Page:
The wildlife of the Australian and New Zealand landmasses house a truly unusual component of global biodiversity, a fact now held with a degree of national pride. By global standards, Australia and New Zealand have relatively few people, the majority of whom can trace their ancestry back to other continents in fairly recent time. Nonetheless, one can sense that a frontier mentality of conquer and survive is being replaced with a sense of being custodians for something special. And there is good reason for this. Australian and New Zealand wildlife, uniquely sculpted by long isolation, have been especially vulnerable to the impacts of the anthropocene. This book presents some of the vital research that has been conducted to describe what wildlife is present, what the conservation issues are, and how best to conserve it.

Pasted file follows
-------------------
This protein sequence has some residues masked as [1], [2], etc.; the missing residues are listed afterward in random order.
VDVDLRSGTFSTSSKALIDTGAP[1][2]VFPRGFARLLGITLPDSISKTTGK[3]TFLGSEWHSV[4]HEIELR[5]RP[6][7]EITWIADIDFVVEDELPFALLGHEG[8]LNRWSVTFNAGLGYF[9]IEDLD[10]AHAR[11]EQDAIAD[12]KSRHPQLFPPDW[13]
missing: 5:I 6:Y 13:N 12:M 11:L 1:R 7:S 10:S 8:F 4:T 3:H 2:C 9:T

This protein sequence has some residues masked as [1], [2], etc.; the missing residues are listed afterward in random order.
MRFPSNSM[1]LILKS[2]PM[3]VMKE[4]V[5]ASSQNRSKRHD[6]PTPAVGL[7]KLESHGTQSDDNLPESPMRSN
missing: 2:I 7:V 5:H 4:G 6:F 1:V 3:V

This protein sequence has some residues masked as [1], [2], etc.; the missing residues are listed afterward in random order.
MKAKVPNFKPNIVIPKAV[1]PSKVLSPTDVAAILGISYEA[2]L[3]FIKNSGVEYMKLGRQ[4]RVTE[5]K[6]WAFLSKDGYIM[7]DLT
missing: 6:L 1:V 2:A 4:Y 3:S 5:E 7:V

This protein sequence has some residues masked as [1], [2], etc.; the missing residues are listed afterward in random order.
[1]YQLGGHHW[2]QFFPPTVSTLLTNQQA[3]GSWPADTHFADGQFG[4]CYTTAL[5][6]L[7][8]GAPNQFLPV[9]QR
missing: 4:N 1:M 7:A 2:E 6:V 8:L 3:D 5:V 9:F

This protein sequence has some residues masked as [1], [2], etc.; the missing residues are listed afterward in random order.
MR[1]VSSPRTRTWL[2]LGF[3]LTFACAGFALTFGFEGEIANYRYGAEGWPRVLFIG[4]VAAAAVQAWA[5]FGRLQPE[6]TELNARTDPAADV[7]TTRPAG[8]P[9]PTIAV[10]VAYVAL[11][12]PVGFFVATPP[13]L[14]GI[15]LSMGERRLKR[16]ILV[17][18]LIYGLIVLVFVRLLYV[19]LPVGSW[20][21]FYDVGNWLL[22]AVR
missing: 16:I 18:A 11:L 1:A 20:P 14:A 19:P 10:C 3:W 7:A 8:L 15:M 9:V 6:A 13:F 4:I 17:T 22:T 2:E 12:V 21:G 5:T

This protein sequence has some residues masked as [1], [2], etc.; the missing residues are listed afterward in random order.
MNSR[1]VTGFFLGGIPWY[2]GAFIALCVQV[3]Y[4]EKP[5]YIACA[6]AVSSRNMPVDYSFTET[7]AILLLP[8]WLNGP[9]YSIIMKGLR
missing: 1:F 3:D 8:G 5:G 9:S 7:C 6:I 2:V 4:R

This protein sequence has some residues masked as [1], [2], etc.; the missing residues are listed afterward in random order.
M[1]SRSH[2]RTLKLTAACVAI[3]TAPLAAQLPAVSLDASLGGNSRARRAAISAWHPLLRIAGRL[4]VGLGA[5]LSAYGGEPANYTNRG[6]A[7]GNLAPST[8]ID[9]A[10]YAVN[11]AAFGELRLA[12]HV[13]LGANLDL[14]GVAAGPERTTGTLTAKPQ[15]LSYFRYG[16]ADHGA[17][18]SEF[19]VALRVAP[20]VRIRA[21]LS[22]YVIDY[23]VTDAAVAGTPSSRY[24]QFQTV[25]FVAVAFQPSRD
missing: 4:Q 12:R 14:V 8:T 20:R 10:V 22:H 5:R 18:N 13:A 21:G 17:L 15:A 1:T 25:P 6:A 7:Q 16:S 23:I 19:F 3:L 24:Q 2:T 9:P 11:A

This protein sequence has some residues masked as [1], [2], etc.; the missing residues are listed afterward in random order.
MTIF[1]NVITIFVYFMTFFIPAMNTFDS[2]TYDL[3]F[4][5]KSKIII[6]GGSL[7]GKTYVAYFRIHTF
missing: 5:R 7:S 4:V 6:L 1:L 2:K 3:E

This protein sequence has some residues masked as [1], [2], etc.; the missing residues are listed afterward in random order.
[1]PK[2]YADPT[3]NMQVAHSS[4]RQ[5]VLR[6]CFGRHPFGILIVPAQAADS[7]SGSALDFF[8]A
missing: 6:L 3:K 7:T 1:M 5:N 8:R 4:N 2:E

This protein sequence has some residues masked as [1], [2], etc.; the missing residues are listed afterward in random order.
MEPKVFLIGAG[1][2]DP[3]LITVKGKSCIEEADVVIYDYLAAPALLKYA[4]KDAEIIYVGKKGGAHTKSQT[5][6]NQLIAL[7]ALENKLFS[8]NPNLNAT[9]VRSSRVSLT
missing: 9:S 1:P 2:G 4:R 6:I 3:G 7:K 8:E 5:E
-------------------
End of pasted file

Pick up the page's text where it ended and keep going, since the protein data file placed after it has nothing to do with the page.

Threats to Australian and New Zealand wildlife are varied and include introduced plants and animals, changes in human land use, pollution, disease and the looming issue of climate change. The loss of native biota has been rapid. A haunting reminder of this can be gained in parts of Central Australia where one can stand on earth raised above the desert plains by the strenuous efforts of the burrowing bettong, a species now removed from the landscape, and their presence still remembered by those living today. Similarly, when listening to the dawn chorus on one of New Zealand’s predator-free offshore islands, one is reminded of the relative silence of most mainland forests, sadly devoid of many native songbirds that once were widespread. While this book serves to remind us of the natural heritage that is under threat in Australia and New Zealand, it has also offered hope, describing the work that is underway to conserve it. There are solutions to many of the issues and a community of passionate individuals who are willing to work on them. The issues and solutions facing wildlife on Austral Ark will not be reiterated in any detail here, instead, the focus is on how we might ensure that all of those that are motivated to help conserve wildlife are harnessed for best effect.